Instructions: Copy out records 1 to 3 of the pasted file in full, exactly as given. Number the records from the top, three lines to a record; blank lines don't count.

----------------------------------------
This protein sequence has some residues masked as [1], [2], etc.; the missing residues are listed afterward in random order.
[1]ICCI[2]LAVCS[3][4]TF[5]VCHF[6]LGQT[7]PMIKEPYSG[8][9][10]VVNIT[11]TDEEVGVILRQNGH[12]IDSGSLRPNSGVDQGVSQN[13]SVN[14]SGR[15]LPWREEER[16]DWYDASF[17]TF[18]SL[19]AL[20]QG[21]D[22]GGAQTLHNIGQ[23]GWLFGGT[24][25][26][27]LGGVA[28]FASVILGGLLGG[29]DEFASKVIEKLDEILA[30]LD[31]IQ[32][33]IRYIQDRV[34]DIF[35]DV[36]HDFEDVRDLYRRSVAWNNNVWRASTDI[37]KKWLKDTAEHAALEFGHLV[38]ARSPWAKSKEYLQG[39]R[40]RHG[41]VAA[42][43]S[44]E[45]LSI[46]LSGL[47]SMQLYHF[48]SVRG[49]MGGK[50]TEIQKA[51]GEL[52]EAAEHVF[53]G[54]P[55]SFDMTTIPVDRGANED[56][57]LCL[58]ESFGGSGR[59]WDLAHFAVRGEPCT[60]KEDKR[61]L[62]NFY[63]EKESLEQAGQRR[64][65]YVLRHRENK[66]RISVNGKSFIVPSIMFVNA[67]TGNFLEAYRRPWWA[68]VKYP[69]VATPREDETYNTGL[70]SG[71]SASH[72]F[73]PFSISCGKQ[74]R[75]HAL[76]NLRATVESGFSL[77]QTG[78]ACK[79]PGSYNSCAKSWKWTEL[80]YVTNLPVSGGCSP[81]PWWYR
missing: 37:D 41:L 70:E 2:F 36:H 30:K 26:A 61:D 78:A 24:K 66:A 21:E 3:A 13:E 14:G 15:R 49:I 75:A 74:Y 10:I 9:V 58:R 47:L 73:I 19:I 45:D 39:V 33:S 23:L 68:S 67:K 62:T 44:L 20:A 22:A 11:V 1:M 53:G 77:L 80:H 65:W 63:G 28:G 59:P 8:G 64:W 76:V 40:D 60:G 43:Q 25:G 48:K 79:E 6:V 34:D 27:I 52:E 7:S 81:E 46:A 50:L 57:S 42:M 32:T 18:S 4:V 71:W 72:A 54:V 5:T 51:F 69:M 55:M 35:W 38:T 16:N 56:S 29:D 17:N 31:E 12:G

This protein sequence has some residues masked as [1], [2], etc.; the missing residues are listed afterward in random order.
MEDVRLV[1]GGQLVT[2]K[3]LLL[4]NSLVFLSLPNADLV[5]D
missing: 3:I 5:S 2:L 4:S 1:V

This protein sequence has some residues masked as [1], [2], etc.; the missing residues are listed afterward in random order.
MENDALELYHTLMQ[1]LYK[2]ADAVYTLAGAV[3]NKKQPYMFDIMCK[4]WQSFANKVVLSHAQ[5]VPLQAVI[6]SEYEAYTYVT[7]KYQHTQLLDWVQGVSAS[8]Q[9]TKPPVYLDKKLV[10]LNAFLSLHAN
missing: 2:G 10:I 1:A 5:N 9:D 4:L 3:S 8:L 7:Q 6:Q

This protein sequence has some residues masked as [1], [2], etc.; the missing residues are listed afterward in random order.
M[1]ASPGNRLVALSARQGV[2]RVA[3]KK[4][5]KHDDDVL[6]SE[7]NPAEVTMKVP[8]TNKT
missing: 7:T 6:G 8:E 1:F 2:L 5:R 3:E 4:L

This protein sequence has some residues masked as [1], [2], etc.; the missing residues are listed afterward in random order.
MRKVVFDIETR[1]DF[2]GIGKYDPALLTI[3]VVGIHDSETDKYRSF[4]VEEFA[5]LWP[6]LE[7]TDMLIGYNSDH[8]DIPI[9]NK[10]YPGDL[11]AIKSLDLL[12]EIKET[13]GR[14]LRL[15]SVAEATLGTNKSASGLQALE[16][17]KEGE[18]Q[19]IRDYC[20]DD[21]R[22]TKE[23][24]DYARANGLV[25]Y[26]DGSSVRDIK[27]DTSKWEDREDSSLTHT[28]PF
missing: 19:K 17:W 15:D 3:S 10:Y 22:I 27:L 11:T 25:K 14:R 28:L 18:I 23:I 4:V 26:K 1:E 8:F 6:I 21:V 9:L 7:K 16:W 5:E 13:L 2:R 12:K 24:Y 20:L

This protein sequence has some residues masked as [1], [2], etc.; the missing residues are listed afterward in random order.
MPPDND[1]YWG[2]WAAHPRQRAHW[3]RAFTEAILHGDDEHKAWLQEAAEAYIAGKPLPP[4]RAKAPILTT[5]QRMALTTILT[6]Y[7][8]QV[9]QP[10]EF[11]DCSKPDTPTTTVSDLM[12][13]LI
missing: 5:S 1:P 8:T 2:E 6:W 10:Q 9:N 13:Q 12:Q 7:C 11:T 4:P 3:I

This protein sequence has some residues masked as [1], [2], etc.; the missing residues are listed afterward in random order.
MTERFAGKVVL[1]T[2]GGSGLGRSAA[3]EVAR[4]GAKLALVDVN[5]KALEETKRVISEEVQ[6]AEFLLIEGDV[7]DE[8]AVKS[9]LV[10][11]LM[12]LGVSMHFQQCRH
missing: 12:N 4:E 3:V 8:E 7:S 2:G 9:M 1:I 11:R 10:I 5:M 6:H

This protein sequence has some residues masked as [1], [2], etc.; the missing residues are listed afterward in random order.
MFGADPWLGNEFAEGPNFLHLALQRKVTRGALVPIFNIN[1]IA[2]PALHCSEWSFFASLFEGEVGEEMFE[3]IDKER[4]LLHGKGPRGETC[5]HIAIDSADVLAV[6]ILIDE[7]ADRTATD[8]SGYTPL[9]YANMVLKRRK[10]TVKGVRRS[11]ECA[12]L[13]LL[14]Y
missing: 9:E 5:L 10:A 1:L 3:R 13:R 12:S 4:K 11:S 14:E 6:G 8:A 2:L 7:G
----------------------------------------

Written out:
This protein sequence has some residues masked as [1], [2], etc.; the missing residues are listed afterward in random order.
[1]ICCI[2]LAVCS[3][4]TF[5]VCHF[6]LGQT[7]PMIKEPYSG[8][9][10]VVNIT[11]TDEEVGVILRQNGH[12]IDSGSLRPNSGVDQGVSQN[13]SVN[14]SGR[15]LPWREEER[16]DWYDASF[17]TF[18]SL[19]AL[20]QG[21]D[22]GGAQTLHNIGQ[23]GWLFGGT[24][25][26][27]LGGVA[28]FASVILGGLLGG[29]DEFASKVIEKLDEILA[30]LD[31]IQ[32][33]IRYIQDRV[34]DIF[35]DV[36]HDFEDVRDLYRRSVAWNNNVWRASTDI[37]KKWLKDTAEHAALEFGHLV[38]ARSPWAKSKEYLQG[39]R[40]RHG[41]VAA[42][43]S[44]E[45]LSI[46]LSGL[47]SMQLYHF[48]SVRG[49]MGGK[50]TEIQKA[51]GEL[52]EAAEHVF[53]G[54]P[55]SFDMTTIPVDRGANED[56][57]LCL[58]ESFGGSGR[59]WDLAHFAVRGEPCT[60]KEDKR[61]L[62]NFY[63]EKESLEQAGQRR[64][65]YVLRHRENK[66]RISVNGKSFIVPSIMFVNA[67]TGNFLEAYRRPWWA[68]VKYP[69]VATPREDETYNTGL[70]SG[71]SASH[72]F[73]PFSISCGKQ[74]R[75]HAL[76]NLRATVESGFSL[77]QTG[78]ACK[79]PGSYNSCAKSWKWTEL[80]YVTNLPVSGGCSP[81]PWWYR
missing: 37:D 41:L 70:E 2:F 36:H 30:K 26:A 61:D 78:A 24:K 66:A 21:E 3:A 13:E 14:G 15:R 49:I 75:A 74:Y 10:I 9:V 58:R 47:L 73:I 19:I 45:D 39:V 33:S 23:L 68:S 67:K 62:T 44:L 20:A 22:A 11:V 1:M 53:G 77:L 80:H 65:W 63:G 28:G 59:P 8:G 64:W 76:V 40:D 60:G 43:Q 25:G 48:K 79:E 6:V 34:D 27:I 52:E 7:S 81:E 46:A 50:L 57:S 42:M 32:T 18:S 4:V 71:W 72:A 54:V 5:T 51:F 69:M 55:M 35:W 38:T 16:N 56:S 29:D 17:N 31:E 12:G

This protein sequence has some residues masked as [1], [2], etc.; the missing residues are listed afterward in random order.
MEDVRLV[1]GGQLVT[2]K[3]LLL[4]NSLVFLSLPNADLV[5]D
missing: 3:I 5:S 2:L 4:S 1:V

This protein sequence has some residues masked as [1], [2], etc.; the missing residues are listed afterward in random order.
MENDALELYHTLMQ[1]LYK[2]ADAVYTLAGAV[3]NKKQPYMFDIMCK[4]WQSFANKVVLSHAQ[5]VPLQAVI[6]SEYEAYTYVT[7]KYQHTQLLDWVQGVSAS[8]Q[9]TKPPVYLDKKLV[10]LNAFLSLHAN
missing: 2:G 10:I 1:A 5:N 9:D 4:L 3:S 8:L 7:Q 6:Q